A ‘cruisy’ custom canoe
  |  First Published: July 2010

The fastest growing trend in fishing today would have to be canoe and kayak fishing. But there are still plenty of fishos out there who would love to get into it but who feel that canoeing is for young, fit people.

They might be too unfit, overweight or just to lazy to even think about purchasing a canoe. This article might soon change their minds.

I have set up my canoe to be very easy to drive, steer and manoeuvre and it is comfortable enough to happily fish out of it all day long and you don’t even need to paddle.

Fishing from a canoe that is set up like this is as cruisy as fishing from a boat.


When working out which canoe to select and how to set it up, I had to consider first and foremost the type of water I was fishing. I fish so many different places, such as freshwater lakes small and large as well as smallish rivers and large ones like the Upper Murray and Murrumbidgee, so I needed a very versatile canoe.

I needed something that was comfortable to fish from all day long but I also wanted something with a bit of power to get me from spot to spot in big lakes and to keep me in position in fast-flowing rivers.

Because I also fish two from of a canoe the majority of the time, it took me quite a while to pick which canoe I wanted to set up for my style of fishing. After many, many hours of research I came up with the Pelican Colorado; it ticked all the right boxes and was cheap to buy.


It has taken much trial and error to get my canoe to where it is now but I am very happy with the final product and feel I have come up with the ultimate ‘cruisy’ canoe.

Most canoes come with flat thwart seats with no backrests so they were the first things that needed customising.

You get a sore back from ordinary canoe thwarts when fishing all day so you need good, back-supporting cushioned seats. If you can’t afford to get cushioned seats then a cheap alternative is to buy some inexpensive cushioned seat covers and slip them over normal seats.

I fish from my canoe in lakes, so a quality sounder was necessary. I then needed to work out which transducer to choose and where to mount it.

I couldn’t mount a transducer on the outside of the back of the canoe as it would simply snap off in shallow water or while going through rapids, so I was forced to get a through-hull transducer.

You could also mount one on the bottom of your trolling motor if need be.

I needed somewhere to mount the sounder control head so I decided to get rid of the centre seat for the third person. I never fish three from the canoe any more so I decided on the extra room and somewhere to mount the sounder.


Choosing and mounting an electric motor was next on the list.

I found the best possible way was by getting a bracket welded onto the base of my back seat but you can buy ready-made motor brackets that simply screw on to the back of the canoe, with no holes to drill.

I went for the welded option, as I wanted to replace the plastic seat bases with aluminium bases to support the cushioned seats. Getting the welder to add an extra bar to screw my Minn Kota onto was just a small extra.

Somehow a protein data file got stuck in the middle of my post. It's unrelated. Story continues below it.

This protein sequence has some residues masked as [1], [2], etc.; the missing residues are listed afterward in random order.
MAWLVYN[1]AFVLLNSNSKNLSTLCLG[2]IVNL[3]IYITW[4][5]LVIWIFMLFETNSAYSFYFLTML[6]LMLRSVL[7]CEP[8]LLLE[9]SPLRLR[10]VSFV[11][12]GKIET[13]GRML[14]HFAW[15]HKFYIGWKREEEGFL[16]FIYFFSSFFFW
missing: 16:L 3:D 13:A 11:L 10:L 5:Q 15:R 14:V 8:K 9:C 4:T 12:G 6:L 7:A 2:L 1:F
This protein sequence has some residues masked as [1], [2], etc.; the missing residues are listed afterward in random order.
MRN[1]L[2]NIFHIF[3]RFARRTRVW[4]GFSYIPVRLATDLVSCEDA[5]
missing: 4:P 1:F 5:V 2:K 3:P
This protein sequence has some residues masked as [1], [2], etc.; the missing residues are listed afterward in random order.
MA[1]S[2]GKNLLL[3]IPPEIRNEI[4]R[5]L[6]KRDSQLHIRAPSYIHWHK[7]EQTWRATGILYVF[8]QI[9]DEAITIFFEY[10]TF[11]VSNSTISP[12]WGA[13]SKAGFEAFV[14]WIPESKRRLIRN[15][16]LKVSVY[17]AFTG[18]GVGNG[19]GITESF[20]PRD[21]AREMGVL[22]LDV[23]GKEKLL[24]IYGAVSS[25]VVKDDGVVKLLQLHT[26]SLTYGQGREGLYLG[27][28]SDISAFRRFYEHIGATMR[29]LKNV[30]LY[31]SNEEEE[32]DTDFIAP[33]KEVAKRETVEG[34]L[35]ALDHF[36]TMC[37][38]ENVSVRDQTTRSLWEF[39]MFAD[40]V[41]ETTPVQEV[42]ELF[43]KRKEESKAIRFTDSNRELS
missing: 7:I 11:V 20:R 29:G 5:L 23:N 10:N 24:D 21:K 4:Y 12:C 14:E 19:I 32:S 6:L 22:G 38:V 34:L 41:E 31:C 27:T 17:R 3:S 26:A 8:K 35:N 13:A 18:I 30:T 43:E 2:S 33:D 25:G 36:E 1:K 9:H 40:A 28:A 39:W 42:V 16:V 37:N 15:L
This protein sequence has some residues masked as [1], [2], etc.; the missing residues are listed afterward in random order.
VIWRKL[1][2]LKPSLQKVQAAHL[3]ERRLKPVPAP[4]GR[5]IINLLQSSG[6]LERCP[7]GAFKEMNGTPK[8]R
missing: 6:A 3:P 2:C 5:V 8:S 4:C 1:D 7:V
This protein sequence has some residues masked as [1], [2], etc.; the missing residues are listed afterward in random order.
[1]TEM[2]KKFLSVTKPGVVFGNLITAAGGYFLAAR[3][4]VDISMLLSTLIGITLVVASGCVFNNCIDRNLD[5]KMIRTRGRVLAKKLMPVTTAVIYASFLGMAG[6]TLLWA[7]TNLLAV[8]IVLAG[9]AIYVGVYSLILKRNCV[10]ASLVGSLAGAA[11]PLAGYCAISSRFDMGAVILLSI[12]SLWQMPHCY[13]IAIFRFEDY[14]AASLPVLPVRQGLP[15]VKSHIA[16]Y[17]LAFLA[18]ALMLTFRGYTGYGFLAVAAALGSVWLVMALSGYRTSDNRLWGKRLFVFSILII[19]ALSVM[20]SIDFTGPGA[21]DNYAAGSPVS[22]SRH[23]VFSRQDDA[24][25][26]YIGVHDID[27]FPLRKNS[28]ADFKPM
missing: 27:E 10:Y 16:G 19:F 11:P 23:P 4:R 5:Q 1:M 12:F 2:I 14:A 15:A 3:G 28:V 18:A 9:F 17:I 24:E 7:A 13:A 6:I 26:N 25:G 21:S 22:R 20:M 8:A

I run a 30lb Minn Kota on this canoe and with two people on board and all our fishing gear, it holds position well in fast flows and is quick enough between spots on lakes to keep me happy. It sure beats the hell out of paddling!

I run my sounder and the Minn Kota from a 70 amp hour battery which fits perfectly behind the back seat and I easily get a full day’s fishing out of it, even when constantly trolling.

In saying that, you could easily run a much more powerful electric if you wanted the extra speed or to conserve battery life for extended trips.

The other couple of small things that I’ve added are the drink holders, one for me and one for my companion, and I’ve also glued on a couple of old car door pockets onto the insides at front and back to accommodate pliers, scissors, leader material and a few lures.

These small additions are cheap and easy to install and make life a little more enjoyable on the water because everything is close and easy to grab.


Hopefully this article has given you some ideas on how to best set up your existing or future canoe.

I’m also hoping this gets people who have given up on the idea of canoeing to have a bit of a rethink, now that you can see how laid-back canoeing can be.

This canoe is the most versatile there is, because it is as much at home on a small lake as it is in a raging river. The Pelican Colorado would also make a great bass electric tournament rig, especially if you hooked up a bigger electric to it.

Canoeing is fast becoming my favourite form of fishing transport, due to the remote places you can get to that you cant normally access by foot or a conventional boat.

Due to increased fishing pressure, fishing in these remote canoe or kayak locations inevitably rewards you with some of the best fishing possible.



One of the biggest misconceptions about transporting canoes and kayaks is that they travel better upside down on your roof racks. By travelling with the canoe upside down you create a pocket of air under your canoe, which constantly pulls up and against your roof racks, over time causing damage to your roof racks and your car roof.

This trapped air will also make you use more fuel and make the car lighter and harder to handle. Travelling with the canoe right side up improves airflow although you may need to reassess things in heavy rain!

There are canoe and kayak holders on the market which sit on or slide onto your roof racks. These hold the canoe in position and wont allow it to slide from side to side on the racks. Or you can simply cut four pieces of foam or rubber to fit over your roof bars.

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